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by Jason Nummer
Episode 4: Hugh Laurie / Beck (10/28/06)
CONEY RATING SYSTEM
0-10 Coneys – Garbage
OAD = Original Air Date*
(*To be fair, coneys will be awarded the same as they were the first time they aired)
With so many shows battling for our precious prime time lives like Studio 60, Lost, Battlestar Galactica and Heroes, who has time for Fox's House? Certainly not me. That hasn't gotten in the way of Hugh Laurie registering a blip on my radar though. Saturday will mark Dr. Gregory House's first SNL appearance, and with a Golden Globe statue and an Emmy nomination under his belt, I'm sure this England boy will do his homeland proud. And before you go thinking he only has drama roots, please note that Laurie was reportably once a member of the Cambridge Footlights, a starting point for many successful British comedians/writers like Douglas Adams (best), Peter Cook and a number of Monty Python's finest (super best).
Adding life support, and making his sixth appearance, is Beck. His last two SNL stints in 2003 (that Sea Change era seems so long ago) and 2005 earned a solid 13 out of 16 coneys. Since I'm loving "The Information", aka Guero Part 2, I don't think there is much to worry about with Mr. Hansen.
A few quick general comments: during later months of the 2005-2006 season, I commented that Poehler's "Mary Ann" character (4/8/06 "Rascal's Karaoke Bar") and Sudeikis/Hader's "Joplin : Alive! Podcast" sketch (3/11/06) were destined to gain recurring status. Here we are three episode into the new season and not only haven't I seen these characters, but commercial parodies are nowhere to be seen either. After stumbling a bit with last week's Reilly episode, maybe some of these will make appearance?
|THE GOOD||THE BAD|
Thanks to Hugh Laurie and Beck, SNL's latest season has scored its second "above average" episode. At the four episode mark last season, the show had accumulated 95 coneys overall. In the same amount of episodes this year, Season 32 has already delivered 142. Sure the show still has a long way to go before USA Today and Entertainment Weekly stop calling the current season "unfunny", but forward strides are being made.
Tonight's episode started off blazing thanks to an introduction from Lorne Michaels himself, which led into a cameo from Sacha Baron Cohen in full "Borat" mode. Lorne essentially converted the entire Cold Opening segment into one long promotion for Cohen's new film. Normally I'd cringe at such an idea, but damn was it funny. Borat spent his time praising America, making Coneheads and Wayne's World references and then closed with descriptions of his native land, Kazakhstan. Loved the monkey and the "human pubis" bits. Between this segment and the Will Ferrell cameo during last weekend's John C. Reilly episode, Lorne has pretty much covered the entire cast of "Talladega Nights".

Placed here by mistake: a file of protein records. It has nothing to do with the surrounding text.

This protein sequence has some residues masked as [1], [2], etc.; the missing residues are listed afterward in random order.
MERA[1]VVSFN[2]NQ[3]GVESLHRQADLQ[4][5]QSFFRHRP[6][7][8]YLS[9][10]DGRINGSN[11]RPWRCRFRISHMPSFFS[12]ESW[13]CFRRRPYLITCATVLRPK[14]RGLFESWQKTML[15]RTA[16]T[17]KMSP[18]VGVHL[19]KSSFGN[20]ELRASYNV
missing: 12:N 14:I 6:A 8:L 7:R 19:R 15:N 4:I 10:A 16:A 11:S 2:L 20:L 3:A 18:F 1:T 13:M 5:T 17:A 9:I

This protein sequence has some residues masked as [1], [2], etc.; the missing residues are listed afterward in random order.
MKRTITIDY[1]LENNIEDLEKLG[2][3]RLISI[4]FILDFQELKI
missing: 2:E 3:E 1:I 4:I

Hugh Laurie kept things moving after Borat with a surprisingly good monologue. Laurie laid out for the audience, which he collectively nicknamed "Sweet Cheeks", what we can expect from British humor. Yes, everything from bad teeth to the word "bullocks" was covered, but he also explained that all sketches would be served with peas and that it would most likely rain during some point in the show.
Monologue aside, and likely due to his comedic background, Laurie also proved strong in the sketches, which even included an odd protest song he performed with the band just prior to Beck's first segment. Throughout the night, he played a drag queen to a tee (perhaps even better than Reilly's female impersonation during the "Lonely Jennifer" sketch last weekend), did a great job as Queen Elizabeth's advance man and then capped off the episode as a creepy job interviewer. Who knew he had such range?